Donald Trump’s presidential victory will apparently also be avictory for makers of birth control devices — but not for the womenwho will use them.

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Trump’s generally hostile position on matters of women’s reproductive rights has fanned fearsamong women that abortion and certain birth control methods willeither be outlawed or made too expensive for many under hisadministration.

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Their fears are well founded: Many in the GOP want to seeRoe v. Wade overturned, and a dismantlingof the Affordable Care Act would deprive millions of any sort ofhealth insurance.

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Women have responded quickly to the threats. The Washington Post reports the topic has beengiven widespread online coverage in the wake of the election,especially in magazines that target women readers.

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The Post says writer Sophia Benoit posted a message on Twitteroffering to discuss pros and cons of using intrauterine devices(IUDs) and immediately heard back from “some two dozen women.”

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The Post article includes the following comment on one popularIUD: “Effective for 10 years, ParaGard, a copper-based IUD, couldoutlast two terms of a Trump administration.”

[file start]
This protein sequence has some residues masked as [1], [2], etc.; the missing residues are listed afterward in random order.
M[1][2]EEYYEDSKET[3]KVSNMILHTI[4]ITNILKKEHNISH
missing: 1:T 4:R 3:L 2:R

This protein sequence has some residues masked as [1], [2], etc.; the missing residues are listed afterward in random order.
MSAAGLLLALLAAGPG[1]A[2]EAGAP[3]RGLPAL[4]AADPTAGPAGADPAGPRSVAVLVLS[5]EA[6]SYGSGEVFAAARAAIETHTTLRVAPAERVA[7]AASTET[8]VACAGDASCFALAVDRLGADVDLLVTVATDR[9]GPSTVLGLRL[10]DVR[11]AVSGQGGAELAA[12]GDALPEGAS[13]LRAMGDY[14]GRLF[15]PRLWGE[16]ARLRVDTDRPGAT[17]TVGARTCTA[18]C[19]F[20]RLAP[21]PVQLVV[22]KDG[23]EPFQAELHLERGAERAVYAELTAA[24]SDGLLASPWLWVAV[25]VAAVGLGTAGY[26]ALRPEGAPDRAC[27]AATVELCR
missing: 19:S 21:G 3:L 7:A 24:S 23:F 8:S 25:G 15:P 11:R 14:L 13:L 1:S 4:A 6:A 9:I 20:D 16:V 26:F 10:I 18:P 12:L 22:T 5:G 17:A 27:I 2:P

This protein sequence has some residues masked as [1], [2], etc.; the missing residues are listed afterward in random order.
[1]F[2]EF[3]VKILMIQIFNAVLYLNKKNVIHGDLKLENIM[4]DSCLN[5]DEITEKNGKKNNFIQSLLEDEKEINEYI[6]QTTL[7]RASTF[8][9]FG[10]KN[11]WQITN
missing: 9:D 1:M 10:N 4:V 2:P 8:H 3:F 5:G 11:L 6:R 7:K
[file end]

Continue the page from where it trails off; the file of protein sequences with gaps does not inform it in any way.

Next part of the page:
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In a Huffington Post article that sounded the alarmfor women’s reproductive rights under a Trump Administration, newseditor Hilary Hanson notes Trump has vowed to defund PlannedParenthood and his vice president-elect, Mike Pence, is “devoted tocrushing reproductive rights.”

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“That’s why many women are planning to get IUDs, orintrauterine devices, and encouraging others to do so, too. ThoughIUDs are not necessarily the best choice for everyone, it’sunderstandable why so many women are urging others to researchthem,” says Hanson.

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A Planned Parenthood spokesperson said in a statement to theHuffington Post that it was “too early to tell if we’ll see anuptick in requests for IUDs as a result of the election.”

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Planned Parenthood’s Dr. Raegan McDonald-Mosley adds: “While wetruly hope that birth control methods will be available,accessible, and affordable to all women under the Trumpadministration, we understand people’s real concerns about losingaccess to birth control, which is basic health care for women.”

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